Buddhism: Lived Out Through Mindfulness

Buddhism: Lived Out Through Mindfulness

Mindfulness Meditation is not only the seventh path of the Noble Eight-fold Path, but is the core energy that puts the Buddha’s teaching into action. It involves deliberate efforts to become more fully present to what’s happening right now, through:

  • Pausing (before we have a negative reaction to what’s going on around us or within us)
  • Reflecting (on what’s happening within our bodies, emotions, and perceptions/assumptions)

Let’s take a deeper dive:

Pausing – calming practices for whenever we feel “triggered,” or during our “down time”:

  • Focusing on our breathing, by silently reciting “in, out,” or silently counting each in-breath and out-breath
  • Taking a walk (without technology!), paying close attention to what we’re seeing, hearing, feeling, touching, and smelling
  • Eating mindfully, by taking our time with each bite and not multi-tasking
  • Sitting comfortably or lying on our back on the carpet, and directing our attention to each part of our body in order to notice where it might be tense—and then focusing on our breathing while we tenderly observe this tension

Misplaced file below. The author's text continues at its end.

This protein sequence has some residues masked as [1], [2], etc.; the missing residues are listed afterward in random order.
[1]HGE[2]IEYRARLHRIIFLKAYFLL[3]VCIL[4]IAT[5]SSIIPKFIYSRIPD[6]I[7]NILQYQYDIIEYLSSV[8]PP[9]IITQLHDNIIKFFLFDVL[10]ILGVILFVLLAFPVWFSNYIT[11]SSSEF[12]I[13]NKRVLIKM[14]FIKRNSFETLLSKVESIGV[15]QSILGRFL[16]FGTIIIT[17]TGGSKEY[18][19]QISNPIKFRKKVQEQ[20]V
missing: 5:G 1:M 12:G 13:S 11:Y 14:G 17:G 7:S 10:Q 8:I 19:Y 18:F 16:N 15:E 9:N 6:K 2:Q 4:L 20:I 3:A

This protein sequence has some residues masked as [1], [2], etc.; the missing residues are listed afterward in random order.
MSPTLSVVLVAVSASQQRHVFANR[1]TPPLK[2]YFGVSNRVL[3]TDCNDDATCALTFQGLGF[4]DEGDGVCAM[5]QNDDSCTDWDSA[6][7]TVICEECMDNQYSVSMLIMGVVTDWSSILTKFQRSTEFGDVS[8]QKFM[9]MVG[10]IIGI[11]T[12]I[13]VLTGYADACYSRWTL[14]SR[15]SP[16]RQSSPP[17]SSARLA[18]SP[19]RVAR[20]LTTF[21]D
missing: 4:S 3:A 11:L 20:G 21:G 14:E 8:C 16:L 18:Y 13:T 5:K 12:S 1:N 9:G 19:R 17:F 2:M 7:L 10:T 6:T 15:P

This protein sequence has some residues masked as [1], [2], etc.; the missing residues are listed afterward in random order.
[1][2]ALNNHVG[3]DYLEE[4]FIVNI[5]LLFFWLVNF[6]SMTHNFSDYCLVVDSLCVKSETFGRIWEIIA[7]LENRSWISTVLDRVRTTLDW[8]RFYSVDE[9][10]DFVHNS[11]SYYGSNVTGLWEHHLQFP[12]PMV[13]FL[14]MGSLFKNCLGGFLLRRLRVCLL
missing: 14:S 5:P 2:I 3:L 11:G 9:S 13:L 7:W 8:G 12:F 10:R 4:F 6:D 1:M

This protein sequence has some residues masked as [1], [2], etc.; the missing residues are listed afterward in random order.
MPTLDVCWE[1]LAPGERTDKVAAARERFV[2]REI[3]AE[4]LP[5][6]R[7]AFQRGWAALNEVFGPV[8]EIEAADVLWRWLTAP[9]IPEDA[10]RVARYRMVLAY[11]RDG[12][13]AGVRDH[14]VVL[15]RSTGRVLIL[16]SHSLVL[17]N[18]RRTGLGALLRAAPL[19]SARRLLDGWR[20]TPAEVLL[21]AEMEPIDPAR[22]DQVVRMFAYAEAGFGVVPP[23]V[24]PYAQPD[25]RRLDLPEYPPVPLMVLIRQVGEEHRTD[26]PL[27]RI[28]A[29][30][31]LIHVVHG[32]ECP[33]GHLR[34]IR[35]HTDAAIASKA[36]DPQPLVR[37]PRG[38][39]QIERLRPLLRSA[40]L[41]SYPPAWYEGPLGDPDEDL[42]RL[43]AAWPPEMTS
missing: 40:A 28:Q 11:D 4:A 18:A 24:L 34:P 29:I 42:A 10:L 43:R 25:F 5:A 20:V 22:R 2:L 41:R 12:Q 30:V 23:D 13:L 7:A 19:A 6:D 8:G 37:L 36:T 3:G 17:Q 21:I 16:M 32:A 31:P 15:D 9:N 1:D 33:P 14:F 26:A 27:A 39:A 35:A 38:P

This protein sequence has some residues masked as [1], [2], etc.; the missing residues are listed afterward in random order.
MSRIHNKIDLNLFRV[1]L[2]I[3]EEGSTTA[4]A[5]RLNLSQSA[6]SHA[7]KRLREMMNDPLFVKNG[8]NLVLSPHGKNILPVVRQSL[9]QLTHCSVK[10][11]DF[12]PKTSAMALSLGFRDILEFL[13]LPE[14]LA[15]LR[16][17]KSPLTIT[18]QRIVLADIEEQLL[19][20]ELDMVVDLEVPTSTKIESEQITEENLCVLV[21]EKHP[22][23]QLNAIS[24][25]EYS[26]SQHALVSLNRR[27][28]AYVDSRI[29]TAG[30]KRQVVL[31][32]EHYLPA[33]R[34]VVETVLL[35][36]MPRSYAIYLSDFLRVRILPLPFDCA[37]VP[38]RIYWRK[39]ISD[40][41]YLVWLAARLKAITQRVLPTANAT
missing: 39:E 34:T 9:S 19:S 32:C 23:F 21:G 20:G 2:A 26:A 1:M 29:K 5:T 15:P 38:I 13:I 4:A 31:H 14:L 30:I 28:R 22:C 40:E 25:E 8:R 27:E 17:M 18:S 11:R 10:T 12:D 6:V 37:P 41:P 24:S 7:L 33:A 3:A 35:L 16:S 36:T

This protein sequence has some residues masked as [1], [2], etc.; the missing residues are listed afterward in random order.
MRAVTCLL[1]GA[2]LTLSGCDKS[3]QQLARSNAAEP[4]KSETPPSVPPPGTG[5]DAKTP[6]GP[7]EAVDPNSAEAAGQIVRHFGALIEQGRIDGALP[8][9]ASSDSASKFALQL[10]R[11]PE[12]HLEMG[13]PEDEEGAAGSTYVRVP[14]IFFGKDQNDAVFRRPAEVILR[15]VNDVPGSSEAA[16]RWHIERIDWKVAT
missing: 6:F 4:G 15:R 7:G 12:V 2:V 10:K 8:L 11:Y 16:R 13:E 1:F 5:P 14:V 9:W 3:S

• Silently reciting what’s called the loving-kindness mantra: “May I be safe and protected from inner and outer harm.”

Reflecting – investing time, at our earliest opportunity, to more deeply consider the habitual thinking and beliefs that might be the sources of our:

  • Bodily sensations (tension, stomach ache, headache, back ache, shortness of breath, racing heartbeat, dry throat, perspiration, etc.)
  • Emotional distress (anger, fear, anxiety, sadness, shame, grief, disappointment, etc.)
  • Negative perceptions or assumptions (“no one likes me, no one appreciates me, I’m going to get fired,” etc.)

Proven Outcomes of Mindfulness Meditation (just Google it!):

  • Reduced stress
  • Increased focus
  • Increased productivity
  • Healthier relationships
  • Increased happiness and inner peace

Mindfulness meditation practice is both the time we set aside to practice and how we try to practice moment by moment. It both is a practice and a way of living.

As our mindfulness practice matures, we gradually transcend “practice” itself, evolving from “doing” to simply “being”: being aware of being aware, of pure awareness or nirvana as our deepest reality.

We become, ultimately, mindful of the whole cosmos within us and without us. And how the six elements that make up all physical phenomena, including our body, are characterized by impermanence and interbeing or non-self (giving rise to compassion), and are a manifestation of our true nature of pure awareness or nirvana. 

Therefore, we already have everything we need and there is no basis for fear; which means there is no reason to suffer.

Easier said than lived! Which is why we practice…